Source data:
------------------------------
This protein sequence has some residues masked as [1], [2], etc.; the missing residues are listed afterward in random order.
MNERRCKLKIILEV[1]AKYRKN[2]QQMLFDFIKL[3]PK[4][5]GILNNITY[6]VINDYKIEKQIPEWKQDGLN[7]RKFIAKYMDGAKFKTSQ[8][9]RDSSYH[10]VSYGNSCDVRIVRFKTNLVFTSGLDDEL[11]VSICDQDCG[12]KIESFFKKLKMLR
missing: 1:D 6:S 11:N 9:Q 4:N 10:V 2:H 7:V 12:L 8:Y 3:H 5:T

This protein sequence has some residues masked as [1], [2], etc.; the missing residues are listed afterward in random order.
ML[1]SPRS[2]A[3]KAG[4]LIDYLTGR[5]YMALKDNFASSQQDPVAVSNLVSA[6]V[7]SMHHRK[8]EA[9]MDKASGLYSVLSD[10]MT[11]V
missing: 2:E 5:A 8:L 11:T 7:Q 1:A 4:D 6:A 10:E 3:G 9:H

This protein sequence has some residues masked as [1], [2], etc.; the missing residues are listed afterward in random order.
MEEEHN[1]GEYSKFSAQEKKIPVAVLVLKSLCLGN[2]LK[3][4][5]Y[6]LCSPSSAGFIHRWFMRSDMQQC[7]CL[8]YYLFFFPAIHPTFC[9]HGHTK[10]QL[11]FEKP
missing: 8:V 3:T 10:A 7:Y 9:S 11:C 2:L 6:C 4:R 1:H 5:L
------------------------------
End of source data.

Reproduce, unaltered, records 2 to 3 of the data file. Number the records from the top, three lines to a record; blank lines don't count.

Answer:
This protein sequence has some residues masked as [1], [2], etc.; the missing residues are listed afterward in random order.
ML[1]SPRS[2]A[3]KAG[4]LIDYLTGR[5]YMALKDNFASSQQDPVAVSNLVSA[6]V[7]SMHHRK[8]EA[9]MDKASGLYSVLSD[10]MT[11]V
missing: 2:E 5:A 8:L 11:T 7:Q 1:A 4:D 6:A 10:E 3:G 9:H

This protein sequence has some residues masked as [1], [2], etc.; the missing residues are listed afterward in random order.
MEEEHN[1]GEYSKFSAQEKKIPVAVLVLKSLCLGN[2]LK[3][4][5]Y[6]LCSPSSAGFIHRWFMRSDMQQC[7]CL[8]YYLFFFPAIHPTFC[9]HGHTK[10]QL[11]FEKP
missing: 8:V 3:T 10:A 7:Y 9:S 11:C 2:L 6:C 4:R 1:H 5:L